antetype

antetype

(ˈæntɪˌtaɪp)
n
an earlier form; prototype
Collins English Dictionary – Complete and Unabridged, 12th Edition 2014 © HarperCollins Publishers 1991, 1994, 1998, 2000, 2003, 2006, 2007, 2009, 2011, 2014
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References in periodicals archive ?
(26) Indeed, the Messianic ideal was "an antetype of American republican independence." (27) Professor D.
A Midsummer Night's Dream is a familiar antetype; bedroom farce helps populate the subgenre.
In so doing he "elevates the sex relationship from type to antetype" while "undoubtedly thinking of the simultaneous realization of both aspects in the relationship between Christ [bridegroom] and the Church [bride]" (ibid, 147-48).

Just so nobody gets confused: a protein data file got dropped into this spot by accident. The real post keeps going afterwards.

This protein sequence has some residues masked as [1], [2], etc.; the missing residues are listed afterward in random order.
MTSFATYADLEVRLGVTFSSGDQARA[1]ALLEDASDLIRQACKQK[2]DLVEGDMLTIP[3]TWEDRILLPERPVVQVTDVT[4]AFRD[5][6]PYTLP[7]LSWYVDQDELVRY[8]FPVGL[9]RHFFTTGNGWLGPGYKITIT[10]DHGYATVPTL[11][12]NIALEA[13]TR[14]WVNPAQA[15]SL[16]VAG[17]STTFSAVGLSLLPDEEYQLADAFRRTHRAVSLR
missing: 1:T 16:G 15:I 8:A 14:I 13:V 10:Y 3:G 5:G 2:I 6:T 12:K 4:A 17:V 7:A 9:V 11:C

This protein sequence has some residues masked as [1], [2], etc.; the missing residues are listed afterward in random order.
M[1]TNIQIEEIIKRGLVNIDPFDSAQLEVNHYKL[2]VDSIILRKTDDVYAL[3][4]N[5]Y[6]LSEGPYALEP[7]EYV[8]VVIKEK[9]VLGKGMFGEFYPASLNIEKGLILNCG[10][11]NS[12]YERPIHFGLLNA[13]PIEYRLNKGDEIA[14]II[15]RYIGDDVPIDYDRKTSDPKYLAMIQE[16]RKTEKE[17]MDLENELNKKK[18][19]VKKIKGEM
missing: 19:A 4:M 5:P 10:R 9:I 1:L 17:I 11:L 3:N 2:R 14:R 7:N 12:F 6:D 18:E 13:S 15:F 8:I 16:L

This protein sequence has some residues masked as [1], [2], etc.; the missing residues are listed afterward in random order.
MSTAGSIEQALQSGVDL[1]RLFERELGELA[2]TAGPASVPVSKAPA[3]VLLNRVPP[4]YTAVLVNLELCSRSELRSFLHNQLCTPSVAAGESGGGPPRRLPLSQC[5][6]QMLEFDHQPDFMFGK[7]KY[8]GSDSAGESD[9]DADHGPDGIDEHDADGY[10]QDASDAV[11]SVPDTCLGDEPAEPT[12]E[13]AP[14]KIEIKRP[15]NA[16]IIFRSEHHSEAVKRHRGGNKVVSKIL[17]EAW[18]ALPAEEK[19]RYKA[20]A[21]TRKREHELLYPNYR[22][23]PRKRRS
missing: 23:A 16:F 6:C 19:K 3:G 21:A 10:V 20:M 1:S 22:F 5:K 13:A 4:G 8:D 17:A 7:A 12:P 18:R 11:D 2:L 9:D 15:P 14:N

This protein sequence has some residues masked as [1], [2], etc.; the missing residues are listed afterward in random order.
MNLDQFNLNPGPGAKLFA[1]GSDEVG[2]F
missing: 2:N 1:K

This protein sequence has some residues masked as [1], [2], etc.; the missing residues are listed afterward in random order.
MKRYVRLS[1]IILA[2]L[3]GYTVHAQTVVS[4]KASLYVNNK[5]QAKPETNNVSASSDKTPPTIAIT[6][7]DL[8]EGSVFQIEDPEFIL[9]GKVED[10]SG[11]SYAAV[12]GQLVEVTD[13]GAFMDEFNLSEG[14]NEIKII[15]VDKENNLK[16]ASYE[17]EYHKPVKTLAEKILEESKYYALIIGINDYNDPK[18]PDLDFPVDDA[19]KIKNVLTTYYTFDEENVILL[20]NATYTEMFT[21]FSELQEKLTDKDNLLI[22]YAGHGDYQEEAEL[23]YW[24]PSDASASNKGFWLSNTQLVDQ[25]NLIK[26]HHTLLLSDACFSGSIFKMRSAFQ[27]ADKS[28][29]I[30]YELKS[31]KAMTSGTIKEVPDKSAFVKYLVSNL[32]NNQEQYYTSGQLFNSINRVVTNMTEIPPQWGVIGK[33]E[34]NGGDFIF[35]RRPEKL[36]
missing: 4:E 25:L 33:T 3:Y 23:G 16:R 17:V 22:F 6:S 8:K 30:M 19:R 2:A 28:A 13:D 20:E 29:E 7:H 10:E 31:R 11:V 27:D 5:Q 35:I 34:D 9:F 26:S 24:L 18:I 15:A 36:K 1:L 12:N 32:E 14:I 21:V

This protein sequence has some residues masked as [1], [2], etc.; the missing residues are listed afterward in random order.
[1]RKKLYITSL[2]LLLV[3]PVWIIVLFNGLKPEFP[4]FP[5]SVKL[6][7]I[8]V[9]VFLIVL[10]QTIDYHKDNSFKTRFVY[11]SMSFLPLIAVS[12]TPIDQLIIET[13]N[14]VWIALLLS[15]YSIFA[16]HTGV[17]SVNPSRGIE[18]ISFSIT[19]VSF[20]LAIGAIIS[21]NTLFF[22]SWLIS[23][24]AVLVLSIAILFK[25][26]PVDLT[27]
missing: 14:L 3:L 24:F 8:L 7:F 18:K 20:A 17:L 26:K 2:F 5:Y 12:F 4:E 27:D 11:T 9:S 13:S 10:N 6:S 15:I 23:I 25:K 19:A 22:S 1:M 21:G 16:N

Faulkner constructs another "foreigner" on the hybrid antetype of Christ in the character of the corporal in A Fable.
Part B, on the other hand, stood by itself as an account of the creation of the cosmos by the antetype of the creator God of Genesis, androgynous Immortal Man.
The most important one is the topic of the 'woman as creator.' Just as Emily, whose name refers to the writer Emily Bronte, is a writer too, Ulrike Maria Stuart is writing, similar to one of her antetypes, the journalist and later terrorist Ulrike Meinhof.
Just as Christians were taught to see in the Old Testament antetypes of the Revelation contained in the New Testament, so Yonge's readers are led to the recognition of a system of analogies which cannot be fully appreciated until the novel's outcome is known.